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California’s coastline controversy

Obviously they have to be a legal size so….legal! Just days before a sweeping new law came into effect, making it illegal to fish these southern California waters, Rodger Healy was in a hurry.

What’s about Treasury? Can you tell me? We’re off uh…they call it Montage now but it used to be Treasure Island, Treasure Island Point. It’s the south boundary of what will be a future closed area of Laguna Beach.

Fishermen are enraged by the new laws which create a series of marine reserves. The reserves close off some 15% of the southern California coastline, from Point Conception to the U.S. / Mexico border to all fishing.

I tend to lose probably about sixty to sixty-five percent of the area I fish and depending on the year it’s probably about seventy-five percent of my income. Most of us got into lobster fishing because we saw a future in it. I mean we saw the ability for you know, a sustainable fishery that you can harvest until you want to retire and then pass it on to somebody else. Unfortunately it doesn’t look like that’s the way it’s gonna be.

Mike Thompson: We’re not happy, we’re not happy about it at all. But would you be happy if somebody came along and told you that something you’ve been doing all of your life and been obeying the laws in place that you can’t do it anymore?

Mike Thompson runs Newport Landings Sportfishing. He believes that the process used by the state to create the marine reserves was slanted to favor the conservationists. Thompson: What the environmentalists wanted to take, they wanted to take it all. They wanted to leave us nothing.

Greg Helms: Well we think it’s historic, we think its you know, every cliché. We think this is a major step forward for marine conservation. It allows, it transforms marine management such as we have areas for the fist time in the ocean that are set aside for the eco system, for the intrinsic value of fish and for the people who want to experience those fish in their natural state, in their natural abundance.

Conservationists and some scientists say that these new laws place California at the forefront of a growing global trend towards much stricter marine conservation. They see the effort as the last hope to restore threatened marine ecosystems.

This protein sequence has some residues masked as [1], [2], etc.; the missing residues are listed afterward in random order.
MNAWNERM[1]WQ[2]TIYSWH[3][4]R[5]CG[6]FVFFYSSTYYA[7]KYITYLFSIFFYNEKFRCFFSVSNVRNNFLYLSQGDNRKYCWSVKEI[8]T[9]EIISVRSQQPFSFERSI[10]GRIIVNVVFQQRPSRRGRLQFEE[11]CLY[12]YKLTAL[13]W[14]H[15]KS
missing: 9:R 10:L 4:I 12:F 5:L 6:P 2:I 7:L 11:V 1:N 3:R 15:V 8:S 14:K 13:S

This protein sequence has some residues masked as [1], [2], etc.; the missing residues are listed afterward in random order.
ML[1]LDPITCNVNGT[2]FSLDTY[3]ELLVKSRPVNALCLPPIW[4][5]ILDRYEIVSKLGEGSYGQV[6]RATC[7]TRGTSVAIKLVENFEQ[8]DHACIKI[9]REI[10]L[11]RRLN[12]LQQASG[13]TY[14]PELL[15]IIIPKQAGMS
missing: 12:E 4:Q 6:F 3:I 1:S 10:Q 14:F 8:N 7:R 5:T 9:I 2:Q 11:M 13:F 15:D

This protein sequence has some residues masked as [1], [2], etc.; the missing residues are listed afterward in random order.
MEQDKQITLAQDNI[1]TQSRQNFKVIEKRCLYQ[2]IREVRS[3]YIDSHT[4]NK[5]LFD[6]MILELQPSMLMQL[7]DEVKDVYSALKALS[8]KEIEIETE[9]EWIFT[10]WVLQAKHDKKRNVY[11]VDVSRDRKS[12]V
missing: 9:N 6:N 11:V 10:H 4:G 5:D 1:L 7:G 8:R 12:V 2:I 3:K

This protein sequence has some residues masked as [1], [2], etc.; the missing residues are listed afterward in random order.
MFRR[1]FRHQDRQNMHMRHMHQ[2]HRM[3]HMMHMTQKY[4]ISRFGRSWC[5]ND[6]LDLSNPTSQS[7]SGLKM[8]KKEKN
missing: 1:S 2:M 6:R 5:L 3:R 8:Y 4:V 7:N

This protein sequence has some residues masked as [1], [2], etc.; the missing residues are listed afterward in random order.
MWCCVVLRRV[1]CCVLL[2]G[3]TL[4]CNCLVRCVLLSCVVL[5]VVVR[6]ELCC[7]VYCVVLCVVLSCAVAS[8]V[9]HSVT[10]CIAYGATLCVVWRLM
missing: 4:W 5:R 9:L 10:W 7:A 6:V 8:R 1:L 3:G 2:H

Helms: No other state has attempted this, nor has any state tried to set up as exhaustive and detailed the process. It’s a national first and we know that other states, other places around the world are watching. Other states like Florida have created marine reserves as well. But what’s unusual about the California approach is the size and the scope of the reserves. Even beach combers will not be able to take home a souvenir shell.

Ray Hiemstra: It’s a big change for California, up until now we’ve had about less than one percent of our coast was protected in any way, shape or form and this was going to really expand that so we’ll have ecosystem protection. It’s something new. Rather than fish size limits, seasons, things like that, our traditional stuff. It’s a big change and it should be a big boost to our marine life. It’ll create areas where they can recover and we can hopefully in a number of years see the types of populations that we saw far in the past.

The reserves were mandated as part of the 1999 Marine Life Protection Act. Miles of coastline in northern and central California have already been set aside. But it took years for the various stake holders in this densely populated area of the state to agree on what and where the reserves should be.

In the end many people felt that their voices were not heard and they feel mistreated. We’re the bad people I guess, we’re the villains in this whole deal. Now business people like Mike Thompson who represented fishermen in the negotiations are beginning to feel the pinch.

Thompson: For the half day boat, the boat that fishes closest to home here, which is probably our, you know, the biggest money maker, we lost about thirty percent of our area which is the Laguna Beach area.

While some people question the effectiveness of marine reserves to restore fish populations, conservationists and scientists point to what has happened at the nearby Channel Islands. A once popular fishery that implemented a series of strict marine reserves in 2003.

David Kushner: The differences inside the reserve and outside is so dramatic. If you’re swimming underwater it’s pretty easy to see the difference, where you see larger fish such as sheephead and kelp bass and ocean whitefish and large lobsters. Immediately on swimming outside the reserve those fish are all of a sudden smaller and there’s fewer of them.

Russell Galipeau: I think the science is there, I believe that we use the most reliable science and the best available science possible.

In the decades following Word War II commercial and sport fishing exploded here and several fish populations crashed. The state hopes that a decade or more of no fishing will restore these populations. They also hope that other, lower impact activities will thrive.

Debbie Karimoto: Most divers are really looking forward to their favorite diving spots being protected. In the meantime, businessmen like Mike Thompson who depend on the ocean are trying to find other ways to get by.

Thompson: We still have all this equipment that we can’t let it sit idle so we got to find things to do with it so we’re getting more into whale watching and harbor cruises, burials at sea…just, you know, Christmas parade stuff, whatever it takes, whatever it takes to make a buck. You know you got to do something, can’t just sit there and watch your business die. This is Eric Olsen reporting from Laguna Beach, Califonia.

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